future stability. We only will get out of a debt problem if these


economies are still growing and for that, only time will tell. There is


nothing they can deliver it to last over night that could make us say


absolutely that these economies are on a sustainable path. We need to


see that whether a politically this austerity can be delivered and hid


economies react in the face of it. The financial markets have taken an


optimistic view of the agreement. As we have seen all too often,


moods can shift quickly on Eurozone bail-out to deals.


Sony Kapoor is Managing Director of the economic Thinktank Re-Define.


He joins me now from Brussels. A lot of the problem that investors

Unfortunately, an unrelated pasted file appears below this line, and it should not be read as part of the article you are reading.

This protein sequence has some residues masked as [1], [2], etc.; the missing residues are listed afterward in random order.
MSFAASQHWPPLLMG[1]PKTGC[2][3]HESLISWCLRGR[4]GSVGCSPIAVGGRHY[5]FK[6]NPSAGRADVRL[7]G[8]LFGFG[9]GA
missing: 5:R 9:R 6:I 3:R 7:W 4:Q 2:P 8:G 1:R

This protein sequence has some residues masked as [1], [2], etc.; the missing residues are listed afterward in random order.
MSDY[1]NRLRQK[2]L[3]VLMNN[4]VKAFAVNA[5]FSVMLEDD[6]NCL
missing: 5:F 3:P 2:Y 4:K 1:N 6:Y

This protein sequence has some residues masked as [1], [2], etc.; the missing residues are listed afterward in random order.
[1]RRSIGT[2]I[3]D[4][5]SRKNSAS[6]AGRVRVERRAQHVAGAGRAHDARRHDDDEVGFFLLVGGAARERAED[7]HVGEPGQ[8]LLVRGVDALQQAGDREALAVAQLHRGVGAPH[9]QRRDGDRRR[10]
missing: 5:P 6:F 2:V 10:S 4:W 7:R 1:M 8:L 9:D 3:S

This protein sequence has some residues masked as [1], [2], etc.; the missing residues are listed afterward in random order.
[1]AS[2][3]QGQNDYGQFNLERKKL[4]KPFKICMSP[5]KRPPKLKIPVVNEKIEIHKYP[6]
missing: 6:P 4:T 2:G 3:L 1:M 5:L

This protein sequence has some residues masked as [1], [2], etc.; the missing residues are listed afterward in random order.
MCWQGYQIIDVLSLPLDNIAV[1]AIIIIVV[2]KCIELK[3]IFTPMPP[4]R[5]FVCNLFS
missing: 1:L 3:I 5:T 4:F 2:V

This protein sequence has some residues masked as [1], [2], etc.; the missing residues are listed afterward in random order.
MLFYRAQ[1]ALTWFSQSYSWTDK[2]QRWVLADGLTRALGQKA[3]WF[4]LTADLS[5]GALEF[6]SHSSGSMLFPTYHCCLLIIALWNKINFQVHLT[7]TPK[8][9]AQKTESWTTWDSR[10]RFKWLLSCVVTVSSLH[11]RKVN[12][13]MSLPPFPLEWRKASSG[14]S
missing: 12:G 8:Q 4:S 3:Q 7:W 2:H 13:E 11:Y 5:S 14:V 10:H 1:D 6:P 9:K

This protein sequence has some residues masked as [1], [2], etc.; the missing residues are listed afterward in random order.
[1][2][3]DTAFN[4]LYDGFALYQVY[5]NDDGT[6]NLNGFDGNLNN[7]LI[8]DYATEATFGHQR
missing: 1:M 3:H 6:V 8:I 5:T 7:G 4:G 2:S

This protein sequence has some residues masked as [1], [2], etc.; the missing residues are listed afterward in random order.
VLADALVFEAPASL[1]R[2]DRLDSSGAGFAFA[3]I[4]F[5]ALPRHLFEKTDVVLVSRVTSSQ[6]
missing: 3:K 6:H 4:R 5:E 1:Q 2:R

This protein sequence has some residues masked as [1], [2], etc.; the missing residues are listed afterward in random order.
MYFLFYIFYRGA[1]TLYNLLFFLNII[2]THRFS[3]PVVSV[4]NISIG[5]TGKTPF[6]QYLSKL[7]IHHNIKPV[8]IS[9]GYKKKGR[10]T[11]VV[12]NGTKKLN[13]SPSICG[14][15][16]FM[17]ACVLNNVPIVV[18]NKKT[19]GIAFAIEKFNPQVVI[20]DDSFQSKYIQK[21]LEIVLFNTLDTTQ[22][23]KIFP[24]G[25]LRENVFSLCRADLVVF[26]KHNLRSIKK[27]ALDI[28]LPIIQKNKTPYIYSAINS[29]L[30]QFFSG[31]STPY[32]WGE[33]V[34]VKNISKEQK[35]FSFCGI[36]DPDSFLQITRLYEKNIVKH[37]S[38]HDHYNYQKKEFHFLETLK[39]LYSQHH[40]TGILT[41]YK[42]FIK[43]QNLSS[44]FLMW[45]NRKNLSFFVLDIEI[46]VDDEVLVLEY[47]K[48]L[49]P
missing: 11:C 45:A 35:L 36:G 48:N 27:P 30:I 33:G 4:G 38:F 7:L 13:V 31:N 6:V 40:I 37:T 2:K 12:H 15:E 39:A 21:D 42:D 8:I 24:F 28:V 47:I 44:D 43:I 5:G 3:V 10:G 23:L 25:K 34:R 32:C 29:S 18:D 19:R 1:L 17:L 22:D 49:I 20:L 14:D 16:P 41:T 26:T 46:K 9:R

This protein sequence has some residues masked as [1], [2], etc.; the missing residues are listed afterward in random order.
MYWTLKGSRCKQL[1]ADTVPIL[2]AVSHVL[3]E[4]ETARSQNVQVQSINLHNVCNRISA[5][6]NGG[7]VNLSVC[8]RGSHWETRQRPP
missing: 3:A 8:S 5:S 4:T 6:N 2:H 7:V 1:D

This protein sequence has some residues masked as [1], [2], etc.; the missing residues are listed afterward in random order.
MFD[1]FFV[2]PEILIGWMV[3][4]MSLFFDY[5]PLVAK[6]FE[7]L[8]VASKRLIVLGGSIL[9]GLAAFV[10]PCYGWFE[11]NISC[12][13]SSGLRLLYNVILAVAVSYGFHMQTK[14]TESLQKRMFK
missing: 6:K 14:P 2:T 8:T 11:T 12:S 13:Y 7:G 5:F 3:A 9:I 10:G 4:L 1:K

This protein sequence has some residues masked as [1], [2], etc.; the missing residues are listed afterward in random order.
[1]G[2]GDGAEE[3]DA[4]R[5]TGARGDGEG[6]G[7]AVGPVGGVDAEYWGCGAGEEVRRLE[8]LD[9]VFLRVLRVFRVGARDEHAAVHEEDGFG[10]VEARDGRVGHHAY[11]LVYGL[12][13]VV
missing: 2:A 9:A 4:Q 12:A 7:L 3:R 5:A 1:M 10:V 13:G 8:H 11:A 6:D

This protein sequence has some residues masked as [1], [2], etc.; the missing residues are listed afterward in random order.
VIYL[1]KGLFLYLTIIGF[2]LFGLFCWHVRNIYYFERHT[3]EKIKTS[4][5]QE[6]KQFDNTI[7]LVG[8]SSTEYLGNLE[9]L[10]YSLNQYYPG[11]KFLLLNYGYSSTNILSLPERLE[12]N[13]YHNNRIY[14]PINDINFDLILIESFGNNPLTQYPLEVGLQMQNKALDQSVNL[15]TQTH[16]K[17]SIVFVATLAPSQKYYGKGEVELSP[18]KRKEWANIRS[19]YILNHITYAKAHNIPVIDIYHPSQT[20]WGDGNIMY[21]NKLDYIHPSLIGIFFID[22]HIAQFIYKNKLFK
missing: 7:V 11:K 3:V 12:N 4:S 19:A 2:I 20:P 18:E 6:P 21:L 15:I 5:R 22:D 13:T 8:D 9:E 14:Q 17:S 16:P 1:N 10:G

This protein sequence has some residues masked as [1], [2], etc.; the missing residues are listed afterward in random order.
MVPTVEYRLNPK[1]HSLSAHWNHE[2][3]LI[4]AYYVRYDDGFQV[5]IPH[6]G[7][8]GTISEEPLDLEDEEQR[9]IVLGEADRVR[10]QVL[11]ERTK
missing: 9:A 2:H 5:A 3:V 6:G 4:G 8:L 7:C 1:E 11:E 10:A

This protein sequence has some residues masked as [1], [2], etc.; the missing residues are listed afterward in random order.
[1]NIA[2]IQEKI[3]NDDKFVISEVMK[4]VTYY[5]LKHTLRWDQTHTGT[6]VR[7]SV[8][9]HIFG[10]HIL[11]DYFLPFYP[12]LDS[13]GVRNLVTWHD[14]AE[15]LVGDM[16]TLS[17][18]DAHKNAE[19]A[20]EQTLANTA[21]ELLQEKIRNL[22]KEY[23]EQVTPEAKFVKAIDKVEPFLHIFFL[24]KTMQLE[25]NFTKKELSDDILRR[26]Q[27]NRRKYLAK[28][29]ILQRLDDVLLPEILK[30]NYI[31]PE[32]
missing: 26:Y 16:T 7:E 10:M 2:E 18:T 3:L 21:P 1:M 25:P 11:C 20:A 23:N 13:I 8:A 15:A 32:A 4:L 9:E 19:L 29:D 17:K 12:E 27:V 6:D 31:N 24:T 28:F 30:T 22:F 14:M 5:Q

have a with this agreement is the detail, the lack of detail. Let us


start with the banks. They are supposed to recapitalise to the


tune of 1 billion euros. Where will they get that money from? If you


look at the details below the 106 billion figure, I think three-


quarters of it is expected to be raised by countries that a rider in


programmes, such as Greece, Portugal, Ireland or the two


countries for whom this will packages designed, which is Spain


and Italy. As of today, the he FFS cannot invest in banks directly. It


can only lend directly to Spain, which can then invest in the week


regional banks, which need to be strengthened. The problem is that


at 10 billion increase in the sovereign debt of Spain might wipe


out any benefits that might arise from a 10 million recapitalisation


of the week banks, because those weak banks are heavily exposed to


the Spanish sovereign debt. So we have not found a way of addressing


that problem. The second missing think is the detail on were the